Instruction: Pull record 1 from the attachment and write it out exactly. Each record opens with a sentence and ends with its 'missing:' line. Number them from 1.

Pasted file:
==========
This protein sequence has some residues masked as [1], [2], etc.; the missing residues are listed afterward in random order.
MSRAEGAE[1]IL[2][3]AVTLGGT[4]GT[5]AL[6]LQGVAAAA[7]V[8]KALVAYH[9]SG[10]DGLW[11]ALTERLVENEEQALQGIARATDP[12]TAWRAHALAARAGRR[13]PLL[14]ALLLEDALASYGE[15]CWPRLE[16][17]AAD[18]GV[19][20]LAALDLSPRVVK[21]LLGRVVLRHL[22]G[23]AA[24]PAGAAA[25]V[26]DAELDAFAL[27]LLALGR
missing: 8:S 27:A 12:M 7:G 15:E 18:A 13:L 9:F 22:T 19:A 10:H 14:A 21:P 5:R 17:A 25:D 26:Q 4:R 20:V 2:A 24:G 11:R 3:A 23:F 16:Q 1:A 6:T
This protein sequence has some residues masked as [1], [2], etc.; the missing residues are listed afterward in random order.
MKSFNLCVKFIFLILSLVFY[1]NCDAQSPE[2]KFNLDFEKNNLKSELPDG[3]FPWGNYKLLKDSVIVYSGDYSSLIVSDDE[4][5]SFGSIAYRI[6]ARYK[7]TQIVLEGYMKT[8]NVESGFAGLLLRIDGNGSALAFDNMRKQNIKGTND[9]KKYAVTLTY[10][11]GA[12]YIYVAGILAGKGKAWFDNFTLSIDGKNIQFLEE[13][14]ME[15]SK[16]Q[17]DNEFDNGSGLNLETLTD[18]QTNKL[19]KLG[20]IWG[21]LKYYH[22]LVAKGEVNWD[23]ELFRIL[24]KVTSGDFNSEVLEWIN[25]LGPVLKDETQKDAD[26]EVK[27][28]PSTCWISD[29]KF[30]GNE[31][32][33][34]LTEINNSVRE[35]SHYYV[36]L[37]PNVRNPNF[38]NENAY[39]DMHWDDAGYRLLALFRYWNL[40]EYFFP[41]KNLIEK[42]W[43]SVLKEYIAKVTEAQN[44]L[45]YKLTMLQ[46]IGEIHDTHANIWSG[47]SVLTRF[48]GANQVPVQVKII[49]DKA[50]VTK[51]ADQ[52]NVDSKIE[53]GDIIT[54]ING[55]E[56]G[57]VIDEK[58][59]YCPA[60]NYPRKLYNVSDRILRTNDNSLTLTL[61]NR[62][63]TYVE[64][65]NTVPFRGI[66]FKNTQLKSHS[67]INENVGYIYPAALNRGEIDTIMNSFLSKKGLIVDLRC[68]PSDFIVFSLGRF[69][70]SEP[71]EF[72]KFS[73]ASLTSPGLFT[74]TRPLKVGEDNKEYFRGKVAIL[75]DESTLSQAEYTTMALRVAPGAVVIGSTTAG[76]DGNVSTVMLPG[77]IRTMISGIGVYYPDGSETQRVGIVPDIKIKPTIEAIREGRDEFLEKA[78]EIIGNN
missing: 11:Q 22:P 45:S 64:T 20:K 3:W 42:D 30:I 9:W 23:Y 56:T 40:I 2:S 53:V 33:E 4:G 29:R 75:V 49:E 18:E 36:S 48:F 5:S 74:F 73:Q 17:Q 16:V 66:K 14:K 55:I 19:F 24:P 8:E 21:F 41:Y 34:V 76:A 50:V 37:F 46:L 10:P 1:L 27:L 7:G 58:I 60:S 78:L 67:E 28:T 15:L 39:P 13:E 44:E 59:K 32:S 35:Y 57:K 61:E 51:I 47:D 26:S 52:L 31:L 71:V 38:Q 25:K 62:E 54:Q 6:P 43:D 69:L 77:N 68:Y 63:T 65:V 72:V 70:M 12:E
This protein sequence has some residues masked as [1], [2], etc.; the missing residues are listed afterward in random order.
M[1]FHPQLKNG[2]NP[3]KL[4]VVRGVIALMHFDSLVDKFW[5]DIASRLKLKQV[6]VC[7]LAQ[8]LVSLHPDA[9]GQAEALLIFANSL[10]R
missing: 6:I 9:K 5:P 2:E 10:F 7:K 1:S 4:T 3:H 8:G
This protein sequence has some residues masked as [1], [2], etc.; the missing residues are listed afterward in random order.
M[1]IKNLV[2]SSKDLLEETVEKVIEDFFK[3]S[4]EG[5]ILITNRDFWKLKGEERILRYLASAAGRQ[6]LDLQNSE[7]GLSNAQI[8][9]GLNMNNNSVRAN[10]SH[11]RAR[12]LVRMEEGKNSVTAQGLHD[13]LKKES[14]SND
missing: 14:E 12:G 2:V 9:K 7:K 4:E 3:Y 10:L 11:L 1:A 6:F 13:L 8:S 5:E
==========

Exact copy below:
This protein sequence has some residues masked as [1], [2], etc.; the missing residues are listed afterward in random order.
MSRAEGAE[1]IL[2][3]AVTLGGT[4]GT[5]AL[6]LQGVAAAA[7]V[8]KALVAYH[9]SG[10]DGLW[11]ALTERLVENEEQALQGIARATDP[12]TAWRAHALAARAGRR[13]PLL[14]ALLLEDALASYGE[15]CWPRLE[16][17]AAD[18]GV[19][20]LAALDLSPRVVK[21]LLGRVVLRHL[22]G[23]AA[24]PAGAAA[25]V[26]DAELDAFAL[27]LLALGR
missing: 8:S 27:A 12:M 7:G 15:E 18:A 13:L 9:F 22:T 19:A 10:H 14:A 21:P 5:R 17:A 25:D 26:Q 4:R 20:V 2:A 24:G 11:R 3:A 23:F 16:Q 1:A 6:T